One example of the first device comprises a host server 110, which may include a processor for processing digital data; a memory coupled to the processor for storing digital data; an input digitizer coupled to the processor for inputting digital data; an application program stored in the memory and accessible by the processor for directing processing of digital data by the processor; a display device coupled to the processor and memory for displaying information derived from digital data processed by the processor; a plurality of databases (e.g., database 125); and so forth.

The host server 110 can perform any function. In accordance with one exemplary embodiment, the host server 110 is suitably configured to receive and store any information sent from a customer (“customer information”). This customer information may include, among other things, personal information (e.g., name, telephone number, e-mail address, credit/charge/debit card information, and the like), reservation information (e.g., establishment selected, time, date, party size, special needs, etc.), and any other information/functions suitable for taking a reservation and/or forming a queue. The host server 110 may also create reservations, form queues, and otherwise monitor/manage queues. Additionally, the host server 110 can send any information to the other devices of system 100 (i.e., customer computer 120 and communication devices 142, 144, 146, and 148). Such information may include establishment information (e.g., queue wait times, confirmation information, updated queue status reports, advertising, messages, menus, discounts, and so forth), customer information, and any other information useful for the operation of the system 100.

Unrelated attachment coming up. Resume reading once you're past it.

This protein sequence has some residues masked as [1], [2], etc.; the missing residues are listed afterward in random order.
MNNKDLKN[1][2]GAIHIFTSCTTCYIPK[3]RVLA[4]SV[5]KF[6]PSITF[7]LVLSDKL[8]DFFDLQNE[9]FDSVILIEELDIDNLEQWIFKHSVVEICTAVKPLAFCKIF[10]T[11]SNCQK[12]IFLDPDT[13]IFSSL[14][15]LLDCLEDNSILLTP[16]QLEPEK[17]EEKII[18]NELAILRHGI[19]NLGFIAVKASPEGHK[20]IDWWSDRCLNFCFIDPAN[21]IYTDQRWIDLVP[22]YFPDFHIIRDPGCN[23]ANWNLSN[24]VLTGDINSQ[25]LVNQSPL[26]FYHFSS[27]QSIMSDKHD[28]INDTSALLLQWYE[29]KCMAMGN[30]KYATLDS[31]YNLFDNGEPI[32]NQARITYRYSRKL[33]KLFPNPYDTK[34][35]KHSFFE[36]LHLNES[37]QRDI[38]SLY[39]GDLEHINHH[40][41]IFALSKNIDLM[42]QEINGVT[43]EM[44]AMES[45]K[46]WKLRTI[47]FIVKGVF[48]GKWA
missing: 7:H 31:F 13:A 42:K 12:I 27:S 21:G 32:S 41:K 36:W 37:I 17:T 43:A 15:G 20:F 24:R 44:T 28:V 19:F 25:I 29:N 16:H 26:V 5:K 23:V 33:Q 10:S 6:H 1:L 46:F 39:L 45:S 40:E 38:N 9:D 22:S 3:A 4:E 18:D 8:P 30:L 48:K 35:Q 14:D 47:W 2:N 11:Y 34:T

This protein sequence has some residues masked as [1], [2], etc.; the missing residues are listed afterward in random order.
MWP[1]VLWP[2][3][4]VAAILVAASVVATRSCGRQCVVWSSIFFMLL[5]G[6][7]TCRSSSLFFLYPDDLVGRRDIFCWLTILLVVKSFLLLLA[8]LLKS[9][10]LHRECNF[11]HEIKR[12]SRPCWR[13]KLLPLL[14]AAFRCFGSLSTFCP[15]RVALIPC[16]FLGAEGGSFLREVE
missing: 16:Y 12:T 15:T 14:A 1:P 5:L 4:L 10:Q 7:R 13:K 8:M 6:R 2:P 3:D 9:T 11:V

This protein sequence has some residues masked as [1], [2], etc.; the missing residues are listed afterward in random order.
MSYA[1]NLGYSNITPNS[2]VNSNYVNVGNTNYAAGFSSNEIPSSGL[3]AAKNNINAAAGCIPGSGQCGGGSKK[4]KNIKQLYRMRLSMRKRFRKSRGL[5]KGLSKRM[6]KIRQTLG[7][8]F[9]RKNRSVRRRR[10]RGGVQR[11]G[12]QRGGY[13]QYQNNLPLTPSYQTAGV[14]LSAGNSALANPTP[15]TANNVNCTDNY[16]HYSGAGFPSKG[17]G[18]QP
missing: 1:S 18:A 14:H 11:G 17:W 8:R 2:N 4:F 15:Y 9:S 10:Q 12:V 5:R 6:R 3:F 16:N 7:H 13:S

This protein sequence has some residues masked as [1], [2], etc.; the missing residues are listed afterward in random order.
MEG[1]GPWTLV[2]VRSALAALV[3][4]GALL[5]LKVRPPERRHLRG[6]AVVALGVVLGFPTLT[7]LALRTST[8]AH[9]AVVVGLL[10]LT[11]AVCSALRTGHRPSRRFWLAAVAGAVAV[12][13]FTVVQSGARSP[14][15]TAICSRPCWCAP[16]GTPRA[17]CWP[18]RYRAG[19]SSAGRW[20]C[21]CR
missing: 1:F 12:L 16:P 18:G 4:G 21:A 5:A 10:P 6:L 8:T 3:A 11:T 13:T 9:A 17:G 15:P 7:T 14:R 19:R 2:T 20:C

In some aspects, multiple host servers 110 may be connected together to make a host server cluster. Using a host server cluster may permit sharing information regarding the customers, establishments, queues, and other information host server 110 has recorded. By using a server cluster, the system 100 may also always be operational, regardless of the location of a particular component on the network that connects the components (such as the Internet). The server cluster can contain a primary cluster, which handles all critical tasks, with minor functions being routed to a secondary cluster. With this configuration, if the primary cluster is not operational, most functions can be handled by the secondary cluster. A server cluster also may allow a large-scale deployment and interoperability, as well as allow information to be stored on the network in multiple points of co-location.

As stated, host server 110 may also comprise database 125. Database 125 may be any device and/or components suitably configured to store information/data. As such, database 125 may be any database known in the art or later developed. In one exemplary embodiment, database 125 may store customer information; establishment information; and/or similar data useful in the operation of system 100. In another exemplary embodiment, database 125 may store history data related to the customer. For example, the customer information may also include data related to the number of “no shows”, amount spent, number of visits, and/or any other data deemed valuable to the establishment or entity operating system 100.

Furthermore, database 125 may include relational, hierarchical, graphical, or object-oriented structure and/or any other database configurations. Common database products that may be used to implement database 125 include DB2 by IBM (White Plains, N.Y.), various database products available from Oracle Corporation (Redwood Shores, Calif.) Microsoft Access or Microsoft SQL Server by Microsoft Corporation (Redmond, Wash.), or any other suitable database product. Moreover, database 125 may be organized in any suitable manner. For example, the database may be organized as data tables or lookup tables. Also, each record may be a single file, a series of files, a linked series of data fields, or any other data structure.

Association of certain data may be accomplished through any desired data association technique known or practiced in the art. For example, the association may be accomplished either manually or automatically. Some examples of automatic association techniques may include a database search, a database merge, GREP, AGREP, SQL, the use of one or more key fields in the tables to speed searches, sequential searches through all the tables and files, the sorting of records in the file according to a known order to simplify lookup, and/or the like. The association step may also be accomplished by a database merge function, for example, using a key field in pre-selected data sectors.